Dentons involved in property gaffe

DENTON Hall has emerged with egg on its face after a mistake was made in what is described as the largest ever residential property deal.

The error occurred over the sale of the Kensington Estate by the Smith's Charity to the Wellcome Trust for £280 million.

Twenty-six blocks of tenants did not receive the proper notification on the deal after Denton Hall misinterpreted the Landlord and Tenant Act 1987.

The Act states that leases capable of being ended in seven years must be ignored, and instead the leases beneath them should be looked at.

The firm missed the fact that a lot of the leases had break clauses which depended on the layout of the building and on whether flats were sublet in the first seven years.

The mistake only came to light after two-thirds of the estate had been sold. Denton Hall took advice from David Neuberger QC, of Falcon Chambers, and a deed of rectification was inserted. The Smith Charity was forced to pay the money back with interest to the Wellcome Trust.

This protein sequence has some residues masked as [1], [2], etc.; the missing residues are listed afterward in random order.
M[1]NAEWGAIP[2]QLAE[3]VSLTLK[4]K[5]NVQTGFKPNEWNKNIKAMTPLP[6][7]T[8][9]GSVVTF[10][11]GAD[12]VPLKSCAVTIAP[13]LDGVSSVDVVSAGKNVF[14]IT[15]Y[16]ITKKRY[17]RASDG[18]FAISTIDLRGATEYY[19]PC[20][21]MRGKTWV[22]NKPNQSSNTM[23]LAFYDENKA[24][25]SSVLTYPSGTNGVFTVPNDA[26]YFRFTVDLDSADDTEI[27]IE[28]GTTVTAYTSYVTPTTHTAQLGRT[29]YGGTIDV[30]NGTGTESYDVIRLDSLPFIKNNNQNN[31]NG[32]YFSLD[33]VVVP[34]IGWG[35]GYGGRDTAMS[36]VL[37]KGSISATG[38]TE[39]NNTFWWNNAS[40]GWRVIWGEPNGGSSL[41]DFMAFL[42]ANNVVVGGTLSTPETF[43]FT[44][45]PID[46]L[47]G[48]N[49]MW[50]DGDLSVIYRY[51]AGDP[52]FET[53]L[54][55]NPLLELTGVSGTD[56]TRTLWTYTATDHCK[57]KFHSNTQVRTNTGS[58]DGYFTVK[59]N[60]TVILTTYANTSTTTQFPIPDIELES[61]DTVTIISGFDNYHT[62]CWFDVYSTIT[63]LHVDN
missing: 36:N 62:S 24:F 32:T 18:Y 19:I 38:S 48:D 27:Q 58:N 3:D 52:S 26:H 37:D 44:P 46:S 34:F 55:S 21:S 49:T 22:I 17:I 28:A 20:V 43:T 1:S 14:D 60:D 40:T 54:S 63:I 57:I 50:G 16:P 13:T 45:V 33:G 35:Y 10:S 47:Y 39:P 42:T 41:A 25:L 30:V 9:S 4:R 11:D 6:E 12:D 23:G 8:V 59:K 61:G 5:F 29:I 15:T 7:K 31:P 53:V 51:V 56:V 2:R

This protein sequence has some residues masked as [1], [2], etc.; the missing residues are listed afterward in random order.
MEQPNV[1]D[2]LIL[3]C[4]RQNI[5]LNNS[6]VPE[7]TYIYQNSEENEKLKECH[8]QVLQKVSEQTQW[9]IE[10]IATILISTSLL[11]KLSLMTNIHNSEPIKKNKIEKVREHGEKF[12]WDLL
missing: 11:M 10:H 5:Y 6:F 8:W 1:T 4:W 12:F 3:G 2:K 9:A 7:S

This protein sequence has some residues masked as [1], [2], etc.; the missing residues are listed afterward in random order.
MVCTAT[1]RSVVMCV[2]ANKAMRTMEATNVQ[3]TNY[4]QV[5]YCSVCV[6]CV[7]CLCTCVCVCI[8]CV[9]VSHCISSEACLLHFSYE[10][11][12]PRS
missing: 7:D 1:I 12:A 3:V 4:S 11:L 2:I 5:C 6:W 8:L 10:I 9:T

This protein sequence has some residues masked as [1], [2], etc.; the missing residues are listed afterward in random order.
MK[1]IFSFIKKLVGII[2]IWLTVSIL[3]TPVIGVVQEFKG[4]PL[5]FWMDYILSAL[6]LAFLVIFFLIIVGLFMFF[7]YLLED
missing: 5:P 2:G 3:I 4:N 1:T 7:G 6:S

A statement from Denton Hall said the mistake was put right and that neither the charities nor tenants had suffered any loss.

It said the mistake only affected a very small part of the estate, 26 buildings valued at approximately £6.5 million out of the estate's total value of around £280 million. It denied reports that the deal was in jeopardy.

A spokeswoman for Denton Hall said the deal was “continuing as per contract” and relations were still good between both parties and both sets of lawyers.

One property lawyer commented: “It's not the easiest Act to interpret.”